Good old Victoria

Why do we bake? It's a question I've been thinking about recently. Is it because it makes us feel good, giving food to others? Is it because it can be cheaper (and healthier) than buying ready-made cakes? Or is it simply because we like the taste of the buttery delights which come out of the oven? 

Baking is a hobby which i know many people love. It's relaxing - if it goes well - and there's always a good end product. I think that if you begin to feel too stressed about something, you shouldn't do it; it becomes a chore, not a fun and exciting thing to do. If you worry too much then all the joy goes out of it and you will only feel relieved at the end. 

Whilst it's fun to experiment and try different types of cakes and biscuits, sometimes it's best to stick with the simple things - such as this. The Victoria Sponge was the first cake I ever made by myself, without any help - and I made it by hand too, creaming the butter and sugar together for a good half-hour until my wrist ached. However, when the golden, moist sponge came out of the oven, it was all worth it; even more so when I saw how my family's faces lit up upon the first bite. 

There is some debate as to whether butter or margarine is best for this cake. Here, I've used a good quality baking margarine, simply to make the creaming process easier; but I discovered that the sugar crystals still need a lot of beating before they agree to disappear! Whether you beat it by hand or by using a food mixer, make sure your butter is nice and soft and beat it until it is creamy and fluffy, until it turns a pale yellow. 

Try to take your eggs out of the fridge about half and hour before you want to bake - this will reduce the risk of curdling the mixture. However, if that happens, just add a little of the measured flour and beat well until it returns to the normal texture.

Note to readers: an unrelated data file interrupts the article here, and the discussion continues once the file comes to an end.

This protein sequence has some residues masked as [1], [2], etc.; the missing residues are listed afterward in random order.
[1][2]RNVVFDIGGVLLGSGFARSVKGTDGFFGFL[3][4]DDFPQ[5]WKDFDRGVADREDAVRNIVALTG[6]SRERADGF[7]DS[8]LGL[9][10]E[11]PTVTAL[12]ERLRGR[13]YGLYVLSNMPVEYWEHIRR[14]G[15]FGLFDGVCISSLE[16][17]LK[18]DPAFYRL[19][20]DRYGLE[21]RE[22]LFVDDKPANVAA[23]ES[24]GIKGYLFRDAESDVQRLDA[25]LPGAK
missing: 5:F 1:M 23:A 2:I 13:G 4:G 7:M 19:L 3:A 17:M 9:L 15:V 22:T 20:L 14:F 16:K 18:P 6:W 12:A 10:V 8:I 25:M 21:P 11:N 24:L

Once you have a basic sponge, you can experiment and flavour it with cocoa powder, lemon, coffee… You can fill it however you like, too - try a flavoured buttercream or even fresh cream if it will be eaten on the day. 

Above all, make this cake with love.

Begin by creaming the butter and sugar together.

Whisk the eggs together, so you can add as much or as little as you want at a time.

Add them to the mixture slowly. Mine curdled a little here!

Add in the flour; don't forget the baking powder, as I did! Fold it in gently.

Pour into tins.

And bake!

I stuck with traditional buttercream and raspberry jam. 

How to sandwich successfully!

Victoria Sponge Cake
175g (6oz) self-raising flour
175g (6oz) soft unsalted butter or baking margarine 
175g (6oz) caster sugar
3 medium-sized eggs
1 1/2 tsp baking powder

Filling of your choice (I used vanilla buttercream and raspberry jam)
Icing sugar, to dust

1. Grease and line two 7-inch sandwich tins. Heat the oven to 180°C/350°F.

2. Cream the butter and sugar together using a spoon or a hand mixer. The mixture should be pale and fluffy.

3. Beat the eggs together and add to the mixture, a little at a time, mixing as you go. If it starts to curdle, add a little flour.

4. Sift in the flour and baking powder and gently fold into the batter.

5. Pour into the tins, level off and bake for 25-35 minutes until golden and they spring back if touched. 

6. Turn the cakes out of the tins and leave to cool. Once cool, fill with the desired filling and dust with icing sugar. Serve with a cup of tea and civilised conversation!